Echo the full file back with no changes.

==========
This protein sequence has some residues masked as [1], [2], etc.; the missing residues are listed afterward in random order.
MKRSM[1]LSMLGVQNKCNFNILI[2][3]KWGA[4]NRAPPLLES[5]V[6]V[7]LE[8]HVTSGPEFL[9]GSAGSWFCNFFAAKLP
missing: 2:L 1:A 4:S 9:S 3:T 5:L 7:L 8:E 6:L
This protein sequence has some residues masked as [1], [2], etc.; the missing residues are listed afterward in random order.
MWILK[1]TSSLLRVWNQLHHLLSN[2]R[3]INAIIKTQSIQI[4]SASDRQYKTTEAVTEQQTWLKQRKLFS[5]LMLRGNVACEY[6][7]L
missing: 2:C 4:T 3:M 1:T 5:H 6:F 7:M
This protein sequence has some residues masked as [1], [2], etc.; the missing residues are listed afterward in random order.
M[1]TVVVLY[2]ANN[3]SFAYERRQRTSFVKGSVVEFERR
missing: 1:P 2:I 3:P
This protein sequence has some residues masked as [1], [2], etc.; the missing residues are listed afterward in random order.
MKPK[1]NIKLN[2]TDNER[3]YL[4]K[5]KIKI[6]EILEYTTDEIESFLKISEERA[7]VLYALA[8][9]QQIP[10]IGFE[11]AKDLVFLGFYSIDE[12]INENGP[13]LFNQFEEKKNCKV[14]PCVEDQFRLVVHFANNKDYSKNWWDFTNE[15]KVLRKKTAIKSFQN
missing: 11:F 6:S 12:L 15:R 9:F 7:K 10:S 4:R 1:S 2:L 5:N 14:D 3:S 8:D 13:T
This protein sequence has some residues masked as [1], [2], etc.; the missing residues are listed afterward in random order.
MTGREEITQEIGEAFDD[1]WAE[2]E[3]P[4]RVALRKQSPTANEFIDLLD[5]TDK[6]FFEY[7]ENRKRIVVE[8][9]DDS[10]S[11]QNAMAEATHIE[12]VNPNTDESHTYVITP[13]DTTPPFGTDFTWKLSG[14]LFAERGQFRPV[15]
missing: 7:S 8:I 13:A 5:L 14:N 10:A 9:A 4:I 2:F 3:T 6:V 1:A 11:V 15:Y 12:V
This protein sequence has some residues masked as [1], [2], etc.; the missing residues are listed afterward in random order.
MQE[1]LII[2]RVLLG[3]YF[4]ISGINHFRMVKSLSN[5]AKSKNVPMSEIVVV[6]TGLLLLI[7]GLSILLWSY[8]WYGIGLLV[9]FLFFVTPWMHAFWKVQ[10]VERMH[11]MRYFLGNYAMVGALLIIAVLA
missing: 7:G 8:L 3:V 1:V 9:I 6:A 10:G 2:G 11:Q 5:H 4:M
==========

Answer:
This protein sequence has some residues masked as [1], [2], etc.; the missing residues are listed afterward in random order.
MKRSM[1]LSMLGVQNKCNFNILI[2][3]KWGA[4]NRAPPLLES[5]V[6]V[7]LE[8]HVTSGPEFL[9]GSAGSWFCNFFAAKLP
missing: 2:L 1:A 4:S 9:S 3:T 5:L 7:L 8:E 6:L
This protein sequence has some residues masked as [1], [2], etc.; the missing residues are listed afterward in random order.
MWILK[1]TSSLLRVWNQLHHLLSN[2]R[3]INAIIKTQSIQI[4]SASDRQYKTTEAVTEQQTWLKQRKLFS[5]LMLRGNVACEY[6][7]L
missing: 2:C 4:T 3:M 1:T 5:H 6:F 7:M
This protein sequence has some residues masked as [1], [2], etc.; the missing residues are listed afterward in random order.
M[1]TVVVLY[2]ANN[3]SFAYERRQRTSFVKGSVVEFERR
missing: 1:P 2:I 3:P
This protein sequence has some residues masked as [1], [2], etc.; the missing residues are listed afterward in random order.
MKPK[1]NIKLN[2]TDNER[3]YL[4]K[5]KIKI[6]EILEYTTDEIESFLKISEERA[7]VLYALA[8][9]QQIP[10]IGFE[11]AKDLVFLGFYSIDE[12]INENGP[13]LFNQFEEKKNCKV[14]PCVEDQFRLVVHFANNKDYSKNWWDFTNE[15]KVLRKKTAIKSFQN
missing: 11:F 6:S 12:L 15:R 9:F 7:K 10:S 4:R 1:S 2:L 5:N 14:D 3:S 8:D 13:T
This protein sequence has some residues masked as [1], [2], etc.; the missing residues are listed afterward in random order.
MTGREEITQEIGEAFDD[1]WAE[2]E[3]P[4]RVALRKQSPTANEFIDLLD[5]TDK[6]FFEY[7]ENRKRIVVE[8][9]DDS[10]S[11]QNAMAEATHIE[12]VNPNTDESHTYVITP[13]DTTPPFGTDFTWKLSG[14]LFAERGQFRPV[15]
missing: 7:S 8:I 13:A 5:L 14:N 10:A 9:A 4:I 2:F 3:T 6:V 1:A 11:V 15:Y 12:V
This protein sequence has some residues masked as [1], [2], etc.; the missing residues are listed afterward in random order.
MQE[1]LII[2]RVLLG[3]YF[4]ISGINHFRMVKSLSN[5]AKSKNVPMSEIVVV[6]TGLLLLI[7]GLSILLWSY[8]WYGIGLLV[9]FLFFVTPWMHAFWKVQ[10]VERMH[11]MRYFLGNYAMVGALLIIAVLA
missing: 7:G 8:L 3:V 1:V 9:I 6:A 10:G 2:G 11:Q 5:H 4:M